Lag is teaching rather [size=125]active hands[/size] and going through things noticing that I had posted a while ago on this subject on another forum I thought to post it again being perhaps still of interest.
I like this post as it typically describes a paradox often occurring in golf. Definitely trying to do one specific thing yet it doesn’t materialize and something else happens instead. Indeed it relates to the ‘invisible exertions’, an expression deftly coined by George Hibbard. A nice criterion for separating real from fake instructors would perhaps be checking if they teach effect or cause.
Lag is consciously trying to exert maximum torquing via the trail arm/hand/wrist (and lead hand/wrist ?) but has learned to keep matching this torque with an always more dominant torque exerted by the core. The torque exerted at B, if left alone, will tend to break down the lead wrist and cause it to bend. If however the core torque exerted at point D is large enough it overrides the effect of the torque a B and will help maintain a flat lead wrist.
Interesting stuff, Mandrin. George Hibbard?!? Oh, boy…there’s a name from the past… an old rec.sport.golf poster and golf teacher.
I’ve read Bertholy’s book some years past. The man was ahead of his time and a real free thinker.
Great paper, Mandrin… again, thanks or sharing…
Takes me a while to get my head around diagrams etc. but this is very interesting indeed…
You are unlocking the Da Vinci code of the golf swing…
Nice to see you understanding the overriding inner force situation.
I have hidden the secret to the final module inside the following code.
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The more I think about this paper the more I love it… makes so much sense and is so simple in a way. I was thinking about old school advice meeting this kind of science and the old phrase “hit through it, not at it” may have been wiser than they thought. It could all be so simple!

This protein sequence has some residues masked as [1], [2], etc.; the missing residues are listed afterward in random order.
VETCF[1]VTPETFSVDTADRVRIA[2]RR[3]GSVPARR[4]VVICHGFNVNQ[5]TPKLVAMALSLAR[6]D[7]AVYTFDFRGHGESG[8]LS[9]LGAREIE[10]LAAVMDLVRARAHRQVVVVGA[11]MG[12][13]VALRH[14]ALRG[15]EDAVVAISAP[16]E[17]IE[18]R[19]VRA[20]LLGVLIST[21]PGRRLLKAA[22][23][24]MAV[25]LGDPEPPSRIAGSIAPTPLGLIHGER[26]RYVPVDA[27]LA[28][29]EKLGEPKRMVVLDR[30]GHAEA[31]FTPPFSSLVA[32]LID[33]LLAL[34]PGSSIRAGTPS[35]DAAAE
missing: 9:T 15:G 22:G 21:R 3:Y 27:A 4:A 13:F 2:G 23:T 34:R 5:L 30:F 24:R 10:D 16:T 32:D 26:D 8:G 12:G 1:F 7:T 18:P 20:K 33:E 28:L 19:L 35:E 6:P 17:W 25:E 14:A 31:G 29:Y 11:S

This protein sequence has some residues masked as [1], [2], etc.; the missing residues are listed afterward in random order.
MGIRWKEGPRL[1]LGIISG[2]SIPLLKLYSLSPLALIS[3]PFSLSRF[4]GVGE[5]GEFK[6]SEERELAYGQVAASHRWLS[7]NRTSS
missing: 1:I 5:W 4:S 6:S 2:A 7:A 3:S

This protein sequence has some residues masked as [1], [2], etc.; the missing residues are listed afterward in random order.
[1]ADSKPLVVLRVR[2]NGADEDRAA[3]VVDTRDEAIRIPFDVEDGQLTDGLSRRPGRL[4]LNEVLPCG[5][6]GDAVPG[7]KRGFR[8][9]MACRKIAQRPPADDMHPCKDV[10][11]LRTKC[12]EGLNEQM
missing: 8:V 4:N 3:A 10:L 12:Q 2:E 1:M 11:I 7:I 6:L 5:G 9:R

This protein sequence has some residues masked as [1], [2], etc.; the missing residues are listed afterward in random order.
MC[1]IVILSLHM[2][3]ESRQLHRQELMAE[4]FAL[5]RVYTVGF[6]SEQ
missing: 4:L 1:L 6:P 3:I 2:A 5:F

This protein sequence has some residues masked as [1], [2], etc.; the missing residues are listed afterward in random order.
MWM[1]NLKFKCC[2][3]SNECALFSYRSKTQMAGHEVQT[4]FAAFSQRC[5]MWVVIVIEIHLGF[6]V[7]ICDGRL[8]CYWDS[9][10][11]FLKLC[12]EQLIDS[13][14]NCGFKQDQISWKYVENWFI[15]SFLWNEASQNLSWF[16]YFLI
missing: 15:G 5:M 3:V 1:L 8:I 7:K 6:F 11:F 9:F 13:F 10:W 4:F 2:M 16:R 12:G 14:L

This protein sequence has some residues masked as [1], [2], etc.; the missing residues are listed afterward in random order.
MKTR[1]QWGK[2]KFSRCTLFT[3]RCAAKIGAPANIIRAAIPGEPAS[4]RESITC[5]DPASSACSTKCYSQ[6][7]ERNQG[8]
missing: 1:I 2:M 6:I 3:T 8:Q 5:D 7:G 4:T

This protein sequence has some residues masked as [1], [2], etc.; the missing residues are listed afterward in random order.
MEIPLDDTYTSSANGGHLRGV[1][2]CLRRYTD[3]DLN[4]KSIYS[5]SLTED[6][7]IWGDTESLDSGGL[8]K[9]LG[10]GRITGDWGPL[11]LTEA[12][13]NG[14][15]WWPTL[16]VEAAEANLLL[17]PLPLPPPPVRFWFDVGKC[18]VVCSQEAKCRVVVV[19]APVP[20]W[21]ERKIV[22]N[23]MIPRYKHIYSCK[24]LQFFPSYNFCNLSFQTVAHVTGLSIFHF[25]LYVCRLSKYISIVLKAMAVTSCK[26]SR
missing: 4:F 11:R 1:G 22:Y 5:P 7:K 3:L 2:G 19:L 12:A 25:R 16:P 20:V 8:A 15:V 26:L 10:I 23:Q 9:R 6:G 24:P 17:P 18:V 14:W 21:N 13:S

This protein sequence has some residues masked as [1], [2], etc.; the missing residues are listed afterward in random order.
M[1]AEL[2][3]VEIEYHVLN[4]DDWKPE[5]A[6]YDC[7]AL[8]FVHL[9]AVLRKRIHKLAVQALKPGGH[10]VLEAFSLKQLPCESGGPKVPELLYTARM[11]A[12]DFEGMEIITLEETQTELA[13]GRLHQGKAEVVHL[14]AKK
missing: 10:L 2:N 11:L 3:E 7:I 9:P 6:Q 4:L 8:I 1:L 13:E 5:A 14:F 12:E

I really appreciate your enthusiasm. Generally there is not that much appreciation. Usual comment…interesting, but let’s now talk about more important things.
Experimenting continuously one can end up with a bewildering assortment of concepts, feelings associated with different ways to swing a club.
However, trying to formulate certain aspects of a swing in a scientific manner forces you to think of basic causes, the bare bone structure.
Having a very simple blue print of the basic action of the trail arm in the down swing might help to put some structure to one’s search.
DAMN NICE WORK SON…I, for one, certainly appreciate your comments and efforts…If we ever play, I’ll give you 2 strokes in gratitude…but Captain has to buy at the turn. RR
You would be surprised some of the unpleasant epithets generously thrown at me in the past for maintaining a neutral scientific discourse on a golf forum.
Been thought of as the Satan himself, and even been threatened to seek me out and, once at my door step, not quite restrict action to simply say hello.
Similar discourse on this forum yet such a different reaction. Hence, I do appreciate your fun remarks. I might possibly need more that two strokes.
Been studying the gallery pictures a lot…and some stuff on YouTube regarding Hitting or Swinging.
Perhaps another way of determining between the two, besides perhaps R arm/elbow action, is to look at the action of the distal phalanx of the trail hand thumb post impact…in swinging not much bend…in hitting, much more pronounced bend. Very difficult to see in the pictures, but Hogan’s R thumb distal phalanx is bent big time post impact…hitting.
I’m thinking the thumbs distal relationship may be the result of intent, physics, and “the fight”…just thought it’s something you guys might want to take a look at just for the hell of it…like us rats do…and maybe a “new rule of thumb” RR
“distal phalanx”…you Rats must study Latin or Anatomy on the range…I love it.
But clarify what you mean by “bent” vs “not bent” please. Sounds like you might be on to something RR.
It’s easy to see if I show you where to look…
Check out the Form 1 Hogan picture on page 21 of the Lag, Lightbulb moments thread…it’s real difficult to see, but check out the bend in the R thumb.
Kinda like this…if twirling a rock on a string the thumb is straight and pinching against the index finger to hold the string.
If punching an alien intruder…the thumb is bent @ the distal phalanx.
Quite a few pictures on the gallery in which the thumb is bent from what I can see…“hitting and fighting.”
Other pictures of dumpers with no need to bend nearly as much because the fight is not there.
Rats have small brains…but are good at puzzles and mazes RR